Recipes for austerity
Last month it was reported in the press that average consumption of fresh fruit and vegetables had fallen in the UK by 30% since the recession, to only around half the amount needed to make up out 5-a-day recommended by the government. Growing our own food locally is a way to fill this gap; along with many other Transition practices, it is a way to save money and ensure we have what we need when times are hard, one of the ways we can make our communities more resilient.
But fresh, particularly organic food, is often regarded as a middle class luxury, and as more expensive than two-for-the-price-of-one battery chicken supermarket deals. And when food growing is sometimes seen as a hobby and something for better times, how do we re-frame this and other Transition practices as as useful in tough times? How do we communicate Transition as a response to the politics of austerity, a way of bringing our communities together when they are being ripped apart by service and benefit cuts, and provide for ourselves where the market is failing to?
This week the Social Reporters are writing our 'recipes for austerity' - a how to guide to low carbon living in financially reduced times, plus a delicious, fresh, and cheap recipe every day. Dartmouth Park, in North London is a socially and economically mixed area where tree lined streets with large houses neighbour council estates. Recently, food poverty has led to our local community centre setting up a food bank which dispenses tins to those referred by social services, and they have also begun to offer a 50p meal on the lunch menu.
Transition Dartmouth Park has begun to discuss how to frame our projects as relevant to those affected by the cuts. We have advertised our new Home Energy Metering Project as a way to cut bills and fuel poverty and later this month we're holdIng a food themed film night where we'll discuss food poverty and how our growing projects can help fill the gaps and hopefully even contribute to the community centre's initiative. And while what we can grow in the middle of London may seem like a drop in the ocean, there is evidence that home growing is beginning to play a greater part in meeting our food needs. An article in FCRN last month highlighted that 3-4% of the UK's fruit and vegetable intake now comes from gardens and allotments.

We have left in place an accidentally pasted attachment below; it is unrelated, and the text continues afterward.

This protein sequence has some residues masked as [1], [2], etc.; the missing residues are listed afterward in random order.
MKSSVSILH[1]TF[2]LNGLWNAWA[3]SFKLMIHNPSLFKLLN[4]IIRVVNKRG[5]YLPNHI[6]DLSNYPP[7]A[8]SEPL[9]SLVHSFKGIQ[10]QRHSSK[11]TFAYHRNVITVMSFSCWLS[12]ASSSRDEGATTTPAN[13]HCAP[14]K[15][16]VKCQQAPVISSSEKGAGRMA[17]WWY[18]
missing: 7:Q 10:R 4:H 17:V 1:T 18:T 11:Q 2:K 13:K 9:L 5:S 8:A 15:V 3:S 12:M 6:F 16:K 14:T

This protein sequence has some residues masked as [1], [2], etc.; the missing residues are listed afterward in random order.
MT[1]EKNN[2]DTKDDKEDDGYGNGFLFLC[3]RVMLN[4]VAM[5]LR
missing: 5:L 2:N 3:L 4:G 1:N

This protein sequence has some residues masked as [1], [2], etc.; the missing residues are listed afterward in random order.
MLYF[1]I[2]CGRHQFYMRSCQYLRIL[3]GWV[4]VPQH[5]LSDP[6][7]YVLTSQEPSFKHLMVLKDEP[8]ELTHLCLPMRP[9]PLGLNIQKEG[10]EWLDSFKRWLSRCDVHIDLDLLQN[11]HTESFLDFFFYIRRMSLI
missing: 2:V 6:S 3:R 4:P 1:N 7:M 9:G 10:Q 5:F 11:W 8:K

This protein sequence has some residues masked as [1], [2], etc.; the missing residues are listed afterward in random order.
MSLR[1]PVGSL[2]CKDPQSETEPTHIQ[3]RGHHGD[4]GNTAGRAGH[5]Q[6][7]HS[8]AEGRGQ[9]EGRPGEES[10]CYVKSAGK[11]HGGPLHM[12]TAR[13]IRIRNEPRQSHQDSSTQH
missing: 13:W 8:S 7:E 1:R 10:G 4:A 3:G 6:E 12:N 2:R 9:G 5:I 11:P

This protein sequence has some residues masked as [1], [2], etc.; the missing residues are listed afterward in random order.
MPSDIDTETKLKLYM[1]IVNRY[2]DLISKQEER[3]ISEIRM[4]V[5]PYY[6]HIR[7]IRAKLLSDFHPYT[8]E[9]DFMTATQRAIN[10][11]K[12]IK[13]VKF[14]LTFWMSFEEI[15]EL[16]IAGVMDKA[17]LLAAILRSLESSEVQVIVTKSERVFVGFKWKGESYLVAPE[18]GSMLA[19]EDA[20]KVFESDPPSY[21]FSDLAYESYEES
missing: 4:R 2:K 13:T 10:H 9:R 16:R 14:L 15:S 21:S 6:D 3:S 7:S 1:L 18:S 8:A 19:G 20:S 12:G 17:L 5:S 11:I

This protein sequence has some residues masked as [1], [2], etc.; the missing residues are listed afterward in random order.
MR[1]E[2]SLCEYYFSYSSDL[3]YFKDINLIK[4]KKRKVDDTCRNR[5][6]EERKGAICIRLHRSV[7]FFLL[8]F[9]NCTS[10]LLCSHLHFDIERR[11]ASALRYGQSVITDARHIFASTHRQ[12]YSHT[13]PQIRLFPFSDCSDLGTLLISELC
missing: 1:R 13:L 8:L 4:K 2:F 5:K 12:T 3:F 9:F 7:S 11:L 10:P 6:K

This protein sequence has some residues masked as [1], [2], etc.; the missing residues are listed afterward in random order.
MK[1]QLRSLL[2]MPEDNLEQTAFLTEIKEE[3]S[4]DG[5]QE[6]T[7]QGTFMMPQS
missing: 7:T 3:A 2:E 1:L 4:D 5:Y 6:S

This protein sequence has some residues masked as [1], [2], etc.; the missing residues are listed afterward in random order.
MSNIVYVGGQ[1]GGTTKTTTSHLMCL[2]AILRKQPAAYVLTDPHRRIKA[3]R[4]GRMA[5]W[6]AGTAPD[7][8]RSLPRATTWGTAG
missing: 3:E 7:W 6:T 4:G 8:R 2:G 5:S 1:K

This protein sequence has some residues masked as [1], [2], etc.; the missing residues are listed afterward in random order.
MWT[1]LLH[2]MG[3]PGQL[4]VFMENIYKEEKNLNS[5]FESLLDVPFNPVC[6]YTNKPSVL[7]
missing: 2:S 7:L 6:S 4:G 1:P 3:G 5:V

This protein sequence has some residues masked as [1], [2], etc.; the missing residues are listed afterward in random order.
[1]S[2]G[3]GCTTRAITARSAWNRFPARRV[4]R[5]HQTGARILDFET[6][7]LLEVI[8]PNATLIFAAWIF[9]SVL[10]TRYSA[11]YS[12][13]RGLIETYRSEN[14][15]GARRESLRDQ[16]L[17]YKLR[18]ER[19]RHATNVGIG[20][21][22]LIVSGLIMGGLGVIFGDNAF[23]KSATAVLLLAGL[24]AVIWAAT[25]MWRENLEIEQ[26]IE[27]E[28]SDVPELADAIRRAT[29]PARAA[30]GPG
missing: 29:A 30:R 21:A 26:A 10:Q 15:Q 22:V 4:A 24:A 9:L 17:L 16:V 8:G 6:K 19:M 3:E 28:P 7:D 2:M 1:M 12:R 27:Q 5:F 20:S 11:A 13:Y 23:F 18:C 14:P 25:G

But I'm starting the week, not with a blog about food, but an account of Transition Dartmouth Park's second (now annual!) Christmas Give and Take, held at the start of December.
At a time of year when pressure is on to spend money we don't always have, on things we often don't need, and particularly for parents to buy expensive plastic toys, imported from China, the event was a joyful celebration of giving and receiving, but without the money. I gave away toys, books, a jumper and a DVD, and with the dried beans we used for currency I 'bought' some dried lavender, wonderful bottled strawberries, grown and preserved by Phil who lives on an estate whose residents we'll be growing food with this year, and my son chose two toys. So here is my 'recipe' for how to hold your own 'give & take', and replace consumerism with a community act of coming together and sharing what you already have.
1 hall or large room (in a community centre, school, library or pub), dried beans to use as currency, clothes rail, tables, tea, an urn or kettle (and someone to make it).
1. Decide on a date and book your venue. We have found Saturday afternoons are when most people are free.
2. Find someone who can do a kids craft activity to make the event attractive to families with young children. We made nature collages and Christmas decorations, but at other times of year we've made seed bombs, clay pots, planted beans in self made newspaper and loo roll pots, or borrowed a juicer to make fresh apple juice.
3. Cake. Cakes are essential to pretty much any event or activity, so we asked people to bring along a cake for our cake stall to split up the work, and sold slices so we could fundraise too. As well as putting a call out for cakes on the leaflets, I also personally emailed anyone who I thought might bake something, to make sure!